Imagining a Future Beyond Climate Change

One significant observation he made from his work was that resistance to acceptance of Climate Change not only comes from financial/business prejudice, ideology or genuine scepticism, but importantly from the threat to people's dreams and their inability to imagine their future in a changed world. For example, someone's dream may be buying a home, their own business, career, a family - whatever. But the probable consequence of severe climate change (if no or little action is taken) would shatter that. From his observations, Friederici considers that many people feel it's very much less disturbing and just easier to put the whole issue out of your mind and indulge in information avoidance.
Many people are not deep thinkers and usually adopt the ideas and attitudes of their 'group'. This also is often compounded by their thinking that this is an issue for the government to fix. The implications of Climate Change are so profound that for many people their thinking freezes. They can't imagine life after Climate Change and if they try (without any knowledge) this creates immeasurable stress and angst. This is where we could fill a need, enabling them to articulate their own dream.
Amongst the members of Sustainable Living Tasmania there is a wide range of expertise in different fields and we could develop a series of workshops and seminars (online, at present) oriented to imagining their future - whether the outcomes of Climate Change are positive of negative. Maybe this could be one future direction for Sustainable Living Tasmania.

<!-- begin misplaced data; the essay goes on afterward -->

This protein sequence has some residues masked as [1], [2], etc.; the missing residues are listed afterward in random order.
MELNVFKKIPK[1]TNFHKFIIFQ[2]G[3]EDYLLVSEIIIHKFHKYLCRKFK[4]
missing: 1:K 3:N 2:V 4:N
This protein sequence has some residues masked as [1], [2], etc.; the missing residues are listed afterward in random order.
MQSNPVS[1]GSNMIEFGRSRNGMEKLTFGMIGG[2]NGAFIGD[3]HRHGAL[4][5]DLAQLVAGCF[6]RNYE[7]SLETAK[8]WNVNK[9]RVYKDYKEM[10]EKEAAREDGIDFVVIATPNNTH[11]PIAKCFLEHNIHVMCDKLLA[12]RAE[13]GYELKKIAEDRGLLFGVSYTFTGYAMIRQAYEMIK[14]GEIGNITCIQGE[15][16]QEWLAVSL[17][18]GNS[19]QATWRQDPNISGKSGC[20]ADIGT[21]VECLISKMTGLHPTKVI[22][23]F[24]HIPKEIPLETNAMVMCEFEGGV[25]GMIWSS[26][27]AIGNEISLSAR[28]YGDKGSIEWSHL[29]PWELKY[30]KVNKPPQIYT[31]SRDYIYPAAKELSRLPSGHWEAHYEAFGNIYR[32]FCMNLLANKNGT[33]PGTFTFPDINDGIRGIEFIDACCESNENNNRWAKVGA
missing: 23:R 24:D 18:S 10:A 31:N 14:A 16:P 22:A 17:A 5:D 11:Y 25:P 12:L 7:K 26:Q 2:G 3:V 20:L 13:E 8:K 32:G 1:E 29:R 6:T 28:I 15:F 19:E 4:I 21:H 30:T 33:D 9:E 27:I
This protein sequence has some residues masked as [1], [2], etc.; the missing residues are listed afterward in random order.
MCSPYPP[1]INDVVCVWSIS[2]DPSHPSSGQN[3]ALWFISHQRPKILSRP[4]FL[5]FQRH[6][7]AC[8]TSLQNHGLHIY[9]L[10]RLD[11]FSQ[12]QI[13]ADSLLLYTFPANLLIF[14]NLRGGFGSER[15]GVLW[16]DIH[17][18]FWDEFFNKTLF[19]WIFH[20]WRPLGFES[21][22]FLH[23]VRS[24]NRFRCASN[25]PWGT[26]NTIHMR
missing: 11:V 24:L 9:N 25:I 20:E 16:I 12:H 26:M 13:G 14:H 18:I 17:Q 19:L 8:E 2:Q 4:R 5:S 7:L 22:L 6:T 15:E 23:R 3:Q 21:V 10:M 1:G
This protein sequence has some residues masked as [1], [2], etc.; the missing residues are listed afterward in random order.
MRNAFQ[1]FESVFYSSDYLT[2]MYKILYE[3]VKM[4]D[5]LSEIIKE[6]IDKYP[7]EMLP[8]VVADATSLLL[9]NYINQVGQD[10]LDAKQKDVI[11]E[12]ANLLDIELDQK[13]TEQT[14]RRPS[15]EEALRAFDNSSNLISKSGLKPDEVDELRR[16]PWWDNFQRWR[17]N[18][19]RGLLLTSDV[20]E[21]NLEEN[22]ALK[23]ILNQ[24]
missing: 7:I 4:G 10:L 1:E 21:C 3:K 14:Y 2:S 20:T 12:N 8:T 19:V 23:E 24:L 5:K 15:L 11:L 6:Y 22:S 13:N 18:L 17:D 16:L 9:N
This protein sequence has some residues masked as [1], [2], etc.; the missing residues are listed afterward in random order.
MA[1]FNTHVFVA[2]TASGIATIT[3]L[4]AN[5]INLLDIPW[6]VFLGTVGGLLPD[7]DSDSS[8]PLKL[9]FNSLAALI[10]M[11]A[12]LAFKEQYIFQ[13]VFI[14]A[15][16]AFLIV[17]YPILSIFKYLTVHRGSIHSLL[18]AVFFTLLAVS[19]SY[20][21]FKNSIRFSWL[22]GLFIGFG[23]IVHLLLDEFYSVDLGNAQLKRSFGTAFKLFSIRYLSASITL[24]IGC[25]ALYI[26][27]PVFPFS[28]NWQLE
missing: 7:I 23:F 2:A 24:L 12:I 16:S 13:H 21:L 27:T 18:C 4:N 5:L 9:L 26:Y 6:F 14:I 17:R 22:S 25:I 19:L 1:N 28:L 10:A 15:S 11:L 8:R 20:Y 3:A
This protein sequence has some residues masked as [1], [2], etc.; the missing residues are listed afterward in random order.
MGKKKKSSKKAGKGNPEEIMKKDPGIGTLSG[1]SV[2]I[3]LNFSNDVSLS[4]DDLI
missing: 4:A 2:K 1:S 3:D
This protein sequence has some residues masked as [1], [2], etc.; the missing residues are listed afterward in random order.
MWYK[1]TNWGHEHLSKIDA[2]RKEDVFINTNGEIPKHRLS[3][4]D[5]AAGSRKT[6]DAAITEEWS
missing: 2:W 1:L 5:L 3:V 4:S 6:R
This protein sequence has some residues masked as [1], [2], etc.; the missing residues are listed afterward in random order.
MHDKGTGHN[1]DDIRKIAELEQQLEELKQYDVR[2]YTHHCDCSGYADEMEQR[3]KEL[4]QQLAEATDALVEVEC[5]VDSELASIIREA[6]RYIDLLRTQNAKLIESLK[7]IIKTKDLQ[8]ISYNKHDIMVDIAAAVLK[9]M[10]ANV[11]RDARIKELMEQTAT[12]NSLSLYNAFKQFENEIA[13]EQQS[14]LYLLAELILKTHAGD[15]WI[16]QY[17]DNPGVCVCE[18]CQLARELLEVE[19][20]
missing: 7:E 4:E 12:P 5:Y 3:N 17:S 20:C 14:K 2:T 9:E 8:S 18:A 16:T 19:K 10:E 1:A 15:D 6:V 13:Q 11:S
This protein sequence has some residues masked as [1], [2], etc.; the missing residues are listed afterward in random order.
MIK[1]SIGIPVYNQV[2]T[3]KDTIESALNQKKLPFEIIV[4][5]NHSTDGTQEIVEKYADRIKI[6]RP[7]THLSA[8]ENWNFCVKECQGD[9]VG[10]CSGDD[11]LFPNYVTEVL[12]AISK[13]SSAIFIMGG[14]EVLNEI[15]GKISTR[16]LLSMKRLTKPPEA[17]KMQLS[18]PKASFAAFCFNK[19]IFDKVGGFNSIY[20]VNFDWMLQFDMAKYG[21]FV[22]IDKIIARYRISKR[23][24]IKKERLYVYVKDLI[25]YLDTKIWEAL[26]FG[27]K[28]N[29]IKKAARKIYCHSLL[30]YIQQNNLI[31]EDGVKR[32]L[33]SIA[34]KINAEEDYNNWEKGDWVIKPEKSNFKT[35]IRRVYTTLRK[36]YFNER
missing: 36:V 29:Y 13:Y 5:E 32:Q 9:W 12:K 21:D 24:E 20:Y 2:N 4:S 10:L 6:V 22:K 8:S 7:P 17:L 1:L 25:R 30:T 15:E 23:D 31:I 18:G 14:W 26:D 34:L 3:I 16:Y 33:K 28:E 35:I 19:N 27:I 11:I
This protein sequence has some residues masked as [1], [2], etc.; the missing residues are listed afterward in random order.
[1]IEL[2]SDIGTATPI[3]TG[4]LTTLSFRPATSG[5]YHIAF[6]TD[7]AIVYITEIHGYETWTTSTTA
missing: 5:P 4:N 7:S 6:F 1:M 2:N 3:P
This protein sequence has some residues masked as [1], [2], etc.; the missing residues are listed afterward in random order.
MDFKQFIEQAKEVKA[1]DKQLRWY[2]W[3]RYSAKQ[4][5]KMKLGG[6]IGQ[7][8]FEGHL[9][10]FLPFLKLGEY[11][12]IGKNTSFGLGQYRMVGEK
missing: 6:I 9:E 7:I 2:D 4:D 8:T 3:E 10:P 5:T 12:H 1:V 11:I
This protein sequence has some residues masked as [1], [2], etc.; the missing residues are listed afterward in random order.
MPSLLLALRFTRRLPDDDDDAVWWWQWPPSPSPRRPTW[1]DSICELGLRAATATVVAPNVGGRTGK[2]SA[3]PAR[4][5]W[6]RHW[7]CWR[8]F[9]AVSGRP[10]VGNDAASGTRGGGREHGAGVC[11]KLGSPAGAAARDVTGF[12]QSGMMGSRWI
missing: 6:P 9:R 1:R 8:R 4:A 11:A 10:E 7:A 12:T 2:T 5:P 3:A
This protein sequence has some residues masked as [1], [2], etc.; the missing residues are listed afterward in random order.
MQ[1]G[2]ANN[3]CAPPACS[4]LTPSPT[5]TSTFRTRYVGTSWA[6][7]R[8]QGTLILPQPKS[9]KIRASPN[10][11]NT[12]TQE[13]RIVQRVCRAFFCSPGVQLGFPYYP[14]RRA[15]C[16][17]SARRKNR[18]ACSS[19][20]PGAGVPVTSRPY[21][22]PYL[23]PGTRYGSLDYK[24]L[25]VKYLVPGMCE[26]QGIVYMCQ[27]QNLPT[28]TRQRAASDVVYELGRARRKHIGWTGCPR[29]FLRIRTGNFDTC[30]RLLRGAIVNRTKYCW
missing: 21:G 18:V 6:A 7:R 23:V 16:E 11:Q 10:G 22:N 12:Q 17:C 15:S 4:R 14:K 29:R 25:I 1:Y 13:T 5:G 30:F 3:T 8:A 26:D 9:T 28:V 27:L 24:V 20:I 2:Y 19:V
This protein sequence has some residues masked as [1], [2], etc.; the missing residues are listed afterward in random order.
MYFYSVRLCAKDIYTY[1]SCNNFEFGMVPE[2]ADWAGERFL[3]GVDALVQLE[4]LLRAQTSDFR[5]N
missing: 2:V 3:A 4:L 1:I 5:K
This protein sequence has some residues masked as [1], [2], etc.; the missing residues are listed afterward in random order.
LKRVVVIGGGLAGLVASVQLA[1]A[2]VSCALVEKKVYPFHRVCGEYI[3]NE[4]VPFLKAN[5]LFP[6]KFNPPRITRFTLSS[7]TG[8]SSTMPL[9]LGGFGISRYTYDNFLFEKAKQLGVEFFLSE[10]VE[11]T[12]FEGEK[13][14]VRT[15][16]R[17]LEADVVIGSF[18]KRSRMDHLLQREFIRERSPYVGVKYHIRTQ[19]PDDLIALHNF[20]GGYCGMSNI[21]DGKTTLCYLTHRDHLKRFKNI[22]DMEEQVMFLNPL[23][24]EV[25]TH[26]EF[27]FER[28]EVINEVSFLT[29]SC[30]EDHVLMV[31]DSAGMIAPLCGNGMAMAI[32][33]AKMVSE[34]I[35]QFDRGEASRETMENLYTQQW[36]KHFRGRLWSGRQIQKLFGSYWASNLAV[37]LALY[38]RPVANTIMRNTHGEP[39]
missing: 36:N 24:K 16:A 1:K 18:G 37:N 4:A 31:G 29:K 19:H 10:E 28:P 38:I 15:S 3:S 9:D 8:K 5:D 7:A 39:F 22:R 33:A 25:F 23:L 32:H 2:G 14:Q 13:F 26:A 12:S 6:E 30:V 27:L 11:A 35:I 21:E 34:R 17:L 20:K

Further Reading

Imagining a climate-change future, without the dystopia

National Academy of Sciences


Surviving & Thriving in the 21st Century

Commission for the Human Future (the Commission grew out of initiatives by The Australian National University and Australia21)

A vital new report on the human future from the Commission's Round Table held in March 2020


Fatal Calculations - 'How Economics Has Underestimated Climate Damage and Encouraged Inaction'

David Spratt (Australian National University)

Alia Armistead (currently studying Environments & Society at RMIT University)

Ian Dunlop (formerly an international oil, gas and coal industry executive)